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Theorist of ethics

Charles Leslie Stevenson, American philosopher (1908-1979), professor at the University of Michigan.

Father of emotivism

Stevenson developed emotivism, a metha-ethical theory presented in his work “Ethics and Language” (1944). Emotivism rejects the idea of ethical absolutes and analyzes moral arguments in terms of the emotive uses of language. The reasoning may be summarized as follows:

Statements that express a person’s moral judgment of whether something is morally good or bad, don’t actually express anything but the speaker’s personal liking or disliking of the matter. They are intended to persuade the audience to adopt the attitude of the speaker. Moral expressions are, due to their strong emotive content, particularly well suited for such persuasion.

So-called moral argumentation is hence, according to Stevenson, merely a cover for the attempts by the parties to persuade each other into adopting a particular normative attitude. Stevenson maintains that the meaning of moral language is exhausted when it expresses, evokes, or endorses powerful human feelings. For example, saying "pre-marital sex is wrong," is just an especially strong way of stating that I disapprove of pre-marital sex, which evokes similar disapproval from others. It thereby attempts to influence the future conduct of both me and the others. The origins of emotivism may in a sense be traced back to the non-cognitivist morality of David Hume.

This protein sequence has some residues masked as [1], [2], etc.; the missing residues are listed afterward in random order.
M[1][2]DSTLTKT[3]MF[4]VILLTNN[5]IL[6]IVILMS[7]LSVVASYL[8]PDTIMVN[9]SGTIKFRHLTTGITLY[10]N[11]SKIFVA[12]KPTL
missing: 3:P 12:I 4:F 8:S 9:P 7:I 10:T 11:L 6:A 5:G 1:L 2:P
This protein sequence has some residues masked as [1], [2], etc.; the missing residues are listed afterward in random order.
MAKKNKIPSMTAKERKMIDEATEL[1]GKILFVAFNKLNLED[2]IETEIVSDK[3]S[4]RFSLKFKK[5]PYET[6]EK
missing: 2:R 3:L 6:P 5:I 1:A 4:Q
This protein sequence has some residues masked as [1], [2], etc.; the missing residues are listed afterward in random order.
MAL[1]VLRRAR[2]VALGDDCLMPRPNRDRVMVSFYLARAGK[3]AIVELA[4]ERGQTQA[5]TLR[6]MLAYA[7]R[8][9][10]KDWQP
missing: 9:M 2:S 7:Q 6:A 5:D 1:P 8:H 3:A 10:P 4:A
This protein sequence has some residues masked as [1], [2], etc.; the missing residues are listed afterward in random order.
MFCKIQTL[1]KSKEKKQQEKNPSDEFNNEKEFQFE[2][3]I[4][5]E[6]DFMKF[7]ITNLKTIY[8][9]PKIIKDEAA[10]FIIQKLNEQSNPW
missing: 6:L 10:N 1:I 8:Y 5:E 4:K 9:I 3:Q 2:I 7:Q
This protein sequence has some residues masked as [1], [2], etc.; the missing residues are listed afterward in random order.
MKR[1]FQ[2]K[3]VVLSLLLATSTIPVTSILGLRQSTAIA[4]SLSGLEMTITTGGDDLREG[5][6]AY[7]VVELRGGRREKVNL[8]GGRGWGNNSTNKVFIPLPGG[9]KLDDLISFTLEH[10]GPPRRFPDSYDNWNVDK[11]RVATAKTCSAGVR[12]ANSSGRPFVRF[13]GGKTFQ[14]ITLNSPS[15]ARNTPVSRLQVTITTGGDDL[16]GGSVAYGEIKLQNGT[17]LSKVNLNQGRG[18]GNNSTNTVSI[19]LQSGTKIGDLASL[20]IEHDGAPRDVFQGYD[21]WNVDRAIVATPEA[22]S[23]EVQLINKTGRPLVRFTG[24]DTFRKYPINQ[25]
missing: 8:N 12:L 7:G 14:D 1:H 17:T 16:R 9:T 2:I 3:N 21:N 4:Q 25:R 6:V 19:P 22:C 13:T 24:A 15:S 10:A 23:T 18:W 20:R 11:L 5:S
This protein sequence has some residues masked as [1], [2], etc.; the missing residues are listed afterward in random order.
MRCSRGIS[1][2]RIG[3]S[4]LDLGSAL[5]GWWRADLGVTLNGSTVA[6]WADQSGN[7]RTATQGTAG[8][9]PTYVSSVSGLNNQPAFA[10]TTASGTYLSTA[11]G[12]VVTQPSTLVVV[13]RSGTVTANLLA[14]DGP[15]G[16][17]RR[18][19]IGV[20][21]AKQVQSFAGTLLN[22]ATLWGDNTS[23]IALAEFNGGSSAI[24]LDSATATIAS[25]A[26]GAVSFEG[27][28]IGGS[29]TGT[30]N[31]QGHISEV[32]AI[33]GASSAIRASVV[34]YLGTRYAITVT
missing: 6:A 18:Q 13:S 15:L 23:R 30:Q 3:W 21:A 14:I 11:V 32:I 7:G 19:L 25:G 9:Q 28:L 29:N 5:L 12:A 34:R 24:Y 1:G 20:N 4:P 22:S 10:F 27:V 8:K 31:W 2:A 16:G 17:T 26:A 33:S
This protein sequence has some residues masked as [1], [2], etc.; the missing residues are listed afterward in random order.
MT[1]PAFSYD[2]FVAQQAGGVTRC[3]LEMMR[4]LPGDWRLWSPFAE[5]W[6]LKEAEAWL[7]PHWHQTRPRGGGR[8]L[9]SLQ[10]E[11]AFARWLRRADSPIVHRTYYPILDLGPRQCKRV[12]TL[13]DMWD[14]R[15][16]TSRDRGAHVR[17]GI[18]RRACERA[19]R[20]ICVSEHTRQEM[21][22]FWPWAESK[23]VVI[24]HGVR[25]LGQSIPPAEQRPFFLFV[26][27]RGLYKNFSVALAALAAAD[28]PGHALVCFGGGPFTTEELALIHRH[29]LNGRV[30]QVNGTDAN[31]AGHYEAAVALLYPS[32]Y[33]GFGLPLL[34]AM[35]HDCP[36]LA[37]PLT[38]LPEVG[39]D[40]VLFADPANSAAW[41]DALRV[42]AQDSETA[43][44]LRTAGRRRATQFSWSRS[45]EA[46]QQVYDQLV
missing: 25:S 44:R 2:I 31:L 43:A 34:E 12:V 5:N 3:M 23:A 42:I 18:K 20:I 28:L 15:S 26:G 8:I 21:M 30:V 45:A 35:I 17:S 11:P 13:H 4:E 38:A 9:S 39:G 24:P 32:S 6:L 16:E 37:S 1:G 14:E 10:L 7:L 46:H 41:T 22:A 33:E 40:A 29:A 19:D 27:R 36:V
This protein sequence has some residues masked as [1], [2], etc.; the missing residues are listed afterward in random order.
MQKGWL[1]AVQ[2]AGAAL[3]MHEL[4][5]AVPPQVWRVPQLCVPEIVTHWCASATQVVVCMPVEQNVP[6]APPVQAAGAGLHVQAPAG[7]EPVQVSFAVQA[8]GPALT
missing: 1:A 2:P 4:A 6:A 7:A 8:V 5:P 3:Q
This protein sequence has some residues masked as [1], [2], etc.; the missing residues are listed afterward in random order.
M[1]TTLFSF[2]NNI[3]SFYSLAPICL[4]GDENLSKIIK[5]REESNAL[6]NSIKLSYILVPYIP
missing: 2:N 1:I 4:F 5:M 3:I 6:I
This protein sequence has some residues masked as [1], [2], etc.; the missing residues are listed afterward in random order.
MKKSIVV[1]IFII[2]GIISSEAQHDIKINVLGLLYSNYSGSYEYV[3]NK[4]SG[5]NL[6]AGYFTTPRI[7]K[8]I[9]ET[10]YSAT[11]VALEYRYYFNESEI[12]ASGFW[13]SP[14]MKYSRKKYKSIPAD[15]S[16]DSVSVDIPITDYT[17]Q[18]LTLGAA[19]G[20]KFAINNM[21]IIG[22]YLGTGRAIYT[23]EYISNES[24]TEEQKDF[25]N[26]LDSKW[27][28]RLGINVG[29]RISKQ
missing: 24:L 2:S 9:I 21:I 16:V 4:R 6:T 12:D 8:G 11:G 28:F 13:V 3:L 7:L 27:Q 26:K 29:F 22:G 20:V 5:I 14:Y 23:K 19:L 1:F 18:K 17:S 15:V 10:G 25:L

Persuasive definitions

Stevenson also introduced the well-known term “persuasive definition” as a description of a frequently encountered phenomenon in ethical argumentation (in Mind, vol 47, 1938). The phenomenon appears in connection with expressions that have two particular characteristics:

(1) having emotive overtones/meanings (positive or negative)
(2) being vague in their descriptive content

Some examples are democracy, freedom, repression, and terrorism. The outcome of the discussion may well depend on which of the parties will succeed in connecting a positive expression to the “definition” of his cause, and a negative one to the opponent’s. The persuasive definition utilizes the inherent vagueness of the terms, which gives room for many possible definitions, facilitating clever use of emotively charged expressions.

Reference:

Stephen Satris: Ethical Emotivism (Martinus Nijhoff, 1987)< br> Charles L. Stevenson: Ethics and Language (Yale, 1944)< br> J. O. Urmson: The Emotive Theory of Ethics (London, 1968)

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